Up from #8 position in January 2017, this page from JP Boyd on Family Law accounted for 1.54% of traffic in January 2018. It continues to demonstrate the demand for practical, hands-on tips, and the fact that it derives a substantial greater proportion of its traffic from people who link to the page directly (34% versus the site average of 10% for pages) hints that this is a valuable bookmark for people.

Thanks again to Thomas Wallwork for reviewing the page over the years, and to JP Boyd for the original content and practical examples of how to write an affidavit.

Editor’s Note: Though these were the most viewed pages/titles on the Wikibooks over the past year, our other pages and titles also received an incredible amount of views. Thank you to all of our contributors and volunteers, whose work makes this initiative possible.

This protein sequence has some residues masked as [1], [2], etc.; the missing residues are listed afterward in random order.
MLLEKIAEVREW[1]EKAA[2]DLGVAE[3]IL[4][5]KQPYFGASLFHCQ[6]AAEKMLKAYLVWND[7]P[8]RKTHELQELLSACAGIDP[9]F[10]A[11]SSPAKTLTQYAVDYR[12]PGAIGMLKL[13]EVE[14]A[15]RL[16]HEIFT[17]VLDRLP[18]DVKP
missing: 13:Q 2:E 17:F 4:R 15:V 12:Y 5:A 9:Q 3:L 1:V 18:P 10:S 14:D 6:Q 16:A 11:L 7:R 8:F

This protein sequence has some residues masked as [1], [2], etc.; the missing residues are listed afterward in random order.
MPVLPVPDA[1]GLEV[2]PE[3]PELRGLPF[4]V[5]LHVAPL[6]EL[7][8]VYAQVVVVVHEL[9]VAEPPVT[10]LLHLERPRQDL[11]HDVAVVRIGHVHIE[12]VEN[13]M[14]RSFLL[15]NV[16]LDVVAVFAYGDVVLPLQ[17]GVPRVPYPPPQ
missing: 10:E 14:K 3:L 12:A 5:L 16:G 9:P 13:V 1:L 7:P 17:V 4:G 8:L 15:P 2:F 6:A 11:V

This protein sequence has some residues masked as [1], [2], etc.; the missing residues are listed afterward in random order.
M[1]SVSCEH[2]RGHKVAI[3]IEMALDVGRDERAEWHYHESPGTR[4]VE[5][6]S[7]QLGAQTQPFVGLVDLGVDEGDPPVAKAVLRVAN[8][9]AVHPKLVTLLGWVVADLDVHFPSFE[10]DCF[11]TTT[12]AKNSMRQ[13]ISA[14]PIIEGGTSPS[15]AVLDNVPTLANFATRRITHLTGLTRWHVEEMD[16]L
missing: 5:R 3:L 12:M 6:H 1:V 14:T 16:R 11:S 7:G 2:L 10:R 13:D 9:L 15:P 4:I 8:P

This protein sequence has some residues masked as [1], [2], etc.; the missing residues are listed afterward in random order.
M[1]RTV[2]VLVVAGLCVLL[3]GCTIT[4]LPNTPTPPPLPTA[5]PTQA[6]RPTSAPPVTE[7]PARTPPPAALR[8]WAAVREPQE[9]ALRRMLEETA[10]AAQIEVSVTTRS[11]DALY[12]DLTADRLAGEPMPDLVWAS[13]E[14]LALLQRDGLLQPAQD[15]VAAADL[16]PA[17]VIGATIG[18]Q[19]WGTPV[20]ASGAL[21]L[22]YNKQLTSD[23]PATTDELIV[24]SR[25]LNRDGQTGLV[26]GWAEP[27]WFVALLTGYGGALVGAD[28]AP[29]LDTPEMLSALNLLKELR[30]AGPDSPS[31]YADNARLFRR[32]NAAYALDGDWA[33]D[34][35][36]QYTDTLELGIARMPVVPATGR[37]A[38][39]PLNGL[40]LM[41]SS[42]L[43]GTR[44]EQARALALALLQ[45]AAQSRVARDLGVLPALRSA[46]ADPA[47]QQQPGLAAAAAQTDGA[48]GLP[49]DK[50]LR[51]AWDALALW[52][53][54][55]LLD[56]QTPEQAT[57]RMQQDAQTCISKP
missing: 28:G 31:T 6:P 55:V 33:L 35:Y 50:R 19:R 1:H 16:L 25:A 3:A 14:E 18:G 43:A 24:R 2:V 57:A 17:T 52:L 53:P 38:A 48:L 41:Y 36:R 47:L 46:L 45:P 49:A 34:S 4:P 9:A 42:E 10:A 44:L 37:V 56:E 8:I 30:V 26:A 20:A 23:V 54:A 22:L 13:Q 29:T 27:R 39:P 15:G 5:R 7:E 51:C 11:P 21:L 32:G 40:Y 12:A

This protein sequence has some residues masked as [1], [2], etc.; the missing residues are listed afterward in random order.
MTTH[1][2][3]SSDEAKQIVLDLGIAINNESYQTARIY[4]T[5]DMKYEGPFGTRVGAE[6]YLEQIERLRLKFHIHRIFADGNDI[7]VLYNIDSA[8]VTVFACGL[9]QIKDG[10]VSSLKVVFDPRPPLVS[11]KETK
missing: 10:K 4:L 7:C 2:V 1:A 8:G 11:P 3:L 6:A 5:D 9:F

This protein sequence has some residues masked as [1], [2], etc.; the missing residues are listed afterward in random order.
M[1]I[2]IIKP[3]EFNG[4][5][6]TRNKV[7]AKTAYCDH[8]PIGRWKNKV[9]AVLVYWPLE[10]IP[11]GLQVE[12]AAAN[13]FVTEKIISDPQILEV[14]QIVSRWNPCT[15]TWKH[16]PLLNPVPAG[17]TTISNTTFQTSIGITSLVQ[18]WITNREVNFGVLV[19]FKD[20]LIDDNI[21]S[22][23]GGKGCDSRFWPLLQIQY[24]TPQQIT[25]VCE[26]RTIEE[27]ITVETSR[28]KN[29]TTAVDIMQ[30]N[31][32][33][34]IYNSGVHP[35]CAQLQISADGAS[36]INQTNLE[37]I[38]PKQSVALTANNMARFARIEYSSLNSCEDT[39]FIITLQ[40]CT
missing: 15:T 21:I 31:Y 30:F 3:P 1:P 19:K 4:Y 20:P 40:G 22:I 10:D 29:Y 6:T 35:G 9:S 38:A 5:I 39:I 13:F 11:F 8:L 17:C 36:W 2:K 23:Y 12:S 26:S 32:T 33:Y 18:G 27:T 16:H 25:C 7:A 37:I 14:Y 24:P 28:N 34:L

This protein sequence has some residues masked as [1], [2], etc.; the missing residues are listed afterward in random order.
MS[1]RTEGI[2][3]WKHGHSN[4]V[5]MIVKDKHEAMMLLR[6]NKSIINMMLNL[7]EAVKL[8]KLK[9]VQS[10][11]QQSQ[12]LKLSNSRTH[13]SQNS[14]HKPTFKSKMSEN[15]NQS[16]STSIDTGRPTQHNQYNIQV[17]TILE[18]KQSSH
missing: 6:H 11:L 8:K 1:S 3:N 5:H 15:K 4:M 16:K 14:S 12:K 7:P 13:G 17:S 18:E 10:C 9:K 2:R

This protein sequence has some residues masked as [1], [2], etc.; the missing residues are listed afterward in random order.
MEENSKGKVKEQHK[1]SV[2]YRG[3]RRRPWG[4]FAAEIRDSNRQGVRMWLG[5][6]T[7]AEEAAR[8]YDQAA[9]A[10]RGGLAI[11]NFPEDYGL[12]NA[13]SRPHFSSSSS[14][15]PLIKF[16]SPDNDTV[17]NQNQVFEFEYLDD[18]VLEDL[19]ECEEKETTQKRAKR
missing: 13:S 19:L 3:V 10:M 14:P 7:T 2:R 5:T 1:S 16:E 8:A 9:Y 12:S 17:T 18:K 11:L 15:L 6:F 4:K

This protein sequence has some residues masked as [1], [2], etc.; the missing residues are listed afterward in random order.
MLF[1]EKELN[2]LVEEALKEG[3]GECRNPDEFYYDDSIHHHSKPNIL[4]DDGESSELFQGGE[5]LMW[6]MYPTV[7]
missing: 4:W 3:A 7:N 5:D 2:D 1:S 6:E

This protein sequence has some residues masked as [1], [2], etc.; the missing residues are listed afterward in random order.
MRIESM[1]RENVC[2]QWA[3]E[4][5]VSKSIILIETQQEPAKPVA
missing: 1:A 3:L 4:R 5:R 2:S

Stay informed:


Improve your online safety

Today is Safer Internet Day (SID). We wanted to showcase an online tool that can provide practical advice for safer internet use — for everyone.

Security Planner provides recommendations on implementing basic online practices, such as: enabling two-factor authentication on important accounts, making sure software stays updated with the latest bug fixes, and using encrypted chats to protect private communications.

This is a project of the Citizen Lab, an interdisciplinary group based at the Munk School of Global Affairs at the University of Toronto. Security Planner recommendations are made by a committee of experts in digital security and have gone through a rigorous peer review evaluation of experts from universities, nonprofits, and the private sector.